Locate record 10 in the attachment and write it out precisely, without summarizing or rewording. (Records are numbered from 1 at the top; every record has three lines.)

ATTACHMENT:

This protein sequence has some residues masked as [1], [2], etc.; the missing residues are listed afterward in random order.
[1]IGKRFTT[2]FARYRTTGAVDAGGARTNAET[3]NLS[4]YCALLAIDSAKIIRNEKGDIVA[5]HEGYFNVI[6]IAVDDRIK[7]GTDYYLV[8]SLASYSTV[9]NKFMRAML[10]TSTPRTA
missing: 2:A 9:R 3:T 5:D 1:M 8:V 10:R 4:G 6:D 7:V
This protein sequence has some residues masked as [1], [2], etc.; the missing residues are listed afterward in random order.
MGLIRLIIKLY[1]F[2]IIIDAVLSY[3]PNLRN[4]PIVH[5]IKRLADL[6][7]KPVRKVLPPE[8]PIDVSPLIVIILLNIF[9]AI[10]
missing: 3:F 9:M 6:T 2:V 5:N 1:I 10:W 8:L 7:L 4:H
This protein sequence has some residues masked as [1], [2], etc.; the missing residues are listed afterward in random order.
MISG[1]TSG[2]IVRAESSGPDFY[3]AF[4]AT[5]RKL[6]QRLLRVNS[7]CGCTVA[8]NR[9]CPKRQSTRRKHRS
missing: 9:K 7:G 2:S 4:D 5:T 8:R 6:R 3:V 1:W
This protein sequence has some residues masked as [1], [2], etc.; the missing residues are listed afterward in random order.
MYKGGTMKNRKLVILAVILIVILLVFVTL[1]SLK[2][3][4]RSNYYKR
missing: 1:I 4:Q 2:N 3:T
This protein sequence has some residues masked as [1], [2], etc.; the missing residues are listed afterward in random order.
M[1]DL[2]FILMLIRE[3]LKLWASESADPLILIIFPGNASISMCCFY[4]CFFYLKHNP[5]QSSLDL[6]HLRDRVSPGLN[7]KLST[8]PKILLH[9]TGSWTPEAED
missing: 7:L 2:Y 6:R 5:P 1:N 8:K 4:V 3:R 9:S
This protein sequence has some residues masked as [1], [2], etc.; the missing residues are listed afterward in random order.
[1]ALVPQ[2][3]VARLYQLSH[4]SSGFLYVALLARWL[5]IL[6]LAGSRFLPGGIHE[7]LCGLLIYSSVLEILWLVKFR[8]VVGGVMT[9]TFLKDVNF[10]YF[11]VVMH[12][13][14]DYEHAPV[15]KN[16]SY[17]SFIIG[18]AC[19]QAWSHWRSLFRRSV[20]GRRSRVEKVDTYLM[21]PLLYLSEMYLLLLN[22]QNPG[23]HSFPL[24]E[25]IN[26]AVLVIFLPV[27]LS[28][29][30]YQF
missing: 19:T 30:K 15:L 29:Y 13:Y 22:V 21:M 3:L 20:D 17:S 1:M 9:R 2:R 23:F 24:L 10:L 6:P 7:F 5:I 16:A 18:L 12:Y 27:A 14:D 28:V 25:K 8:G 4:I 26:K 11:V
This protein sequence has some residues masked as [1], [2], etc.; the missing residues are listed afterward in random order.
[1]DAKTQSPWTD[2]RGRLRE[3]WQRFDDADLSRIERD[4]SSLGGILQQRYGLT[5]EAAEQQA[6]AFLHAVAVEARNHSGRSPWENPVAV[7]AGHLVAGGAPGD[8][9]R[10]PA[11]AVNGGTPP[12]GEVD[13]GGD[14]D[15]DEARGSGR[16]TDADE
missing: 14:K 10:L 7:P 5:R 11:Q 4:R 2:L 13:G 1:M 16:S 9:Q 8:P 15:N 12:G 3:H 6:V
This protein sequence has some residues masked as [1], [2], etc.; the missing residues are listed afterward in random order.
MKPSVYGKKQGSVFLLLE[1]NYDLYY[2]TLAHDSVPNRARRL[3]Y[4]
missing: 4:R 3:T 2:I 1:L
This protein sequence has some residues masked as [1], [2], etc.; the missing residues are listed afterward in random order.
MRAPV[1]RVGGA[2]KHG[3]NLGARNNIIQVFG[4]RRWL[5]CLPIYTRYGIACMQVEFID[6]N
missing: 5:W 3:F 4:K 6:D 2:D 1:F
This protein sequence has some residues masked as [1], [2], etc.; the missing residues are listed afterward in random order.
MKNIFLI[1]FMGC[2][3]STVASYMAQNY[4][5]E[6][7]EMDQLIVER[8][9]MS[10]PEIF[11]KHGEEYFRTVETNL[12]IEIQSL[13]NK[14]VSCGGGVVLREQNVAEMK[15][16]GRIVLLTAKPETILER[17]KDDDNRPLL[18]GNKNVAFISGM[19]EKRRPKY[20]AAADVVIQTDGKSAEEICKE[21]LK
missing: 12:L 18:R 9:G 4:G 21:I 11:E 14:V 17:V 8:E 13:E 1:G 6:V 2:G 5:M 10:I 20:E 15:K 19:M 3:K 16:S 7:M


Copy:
This protein sequence has some residues masked as [1], [2], etc.; the missing residues are listed afterward in random order.
MKNIFLI[1]FMGC[2][3]STVASYMAQNY[4][5]E[6][7]EMDQLIVER[8][9]MS[10]PEIF[11]KHGEEYFRTVETNL[12]IEIQSL[13]NK[14]VSCGGGVVLREQNVAEMK[15][16]GRIVLLTAKPETILER[17]KDDDNRPLL[18]GNKNVAFISGM[19]EKRRPKY[20]AAADVVIQTDGKSAEEICKE[21]LK
missing: 12:L 18:R 9:G 4:G 21:I 11:E 14:V 17:V 8:E 13:E 1:G 6:V 2:G 5:M 10:I 20:E 15:K 19:M 3:K 16:S 7:M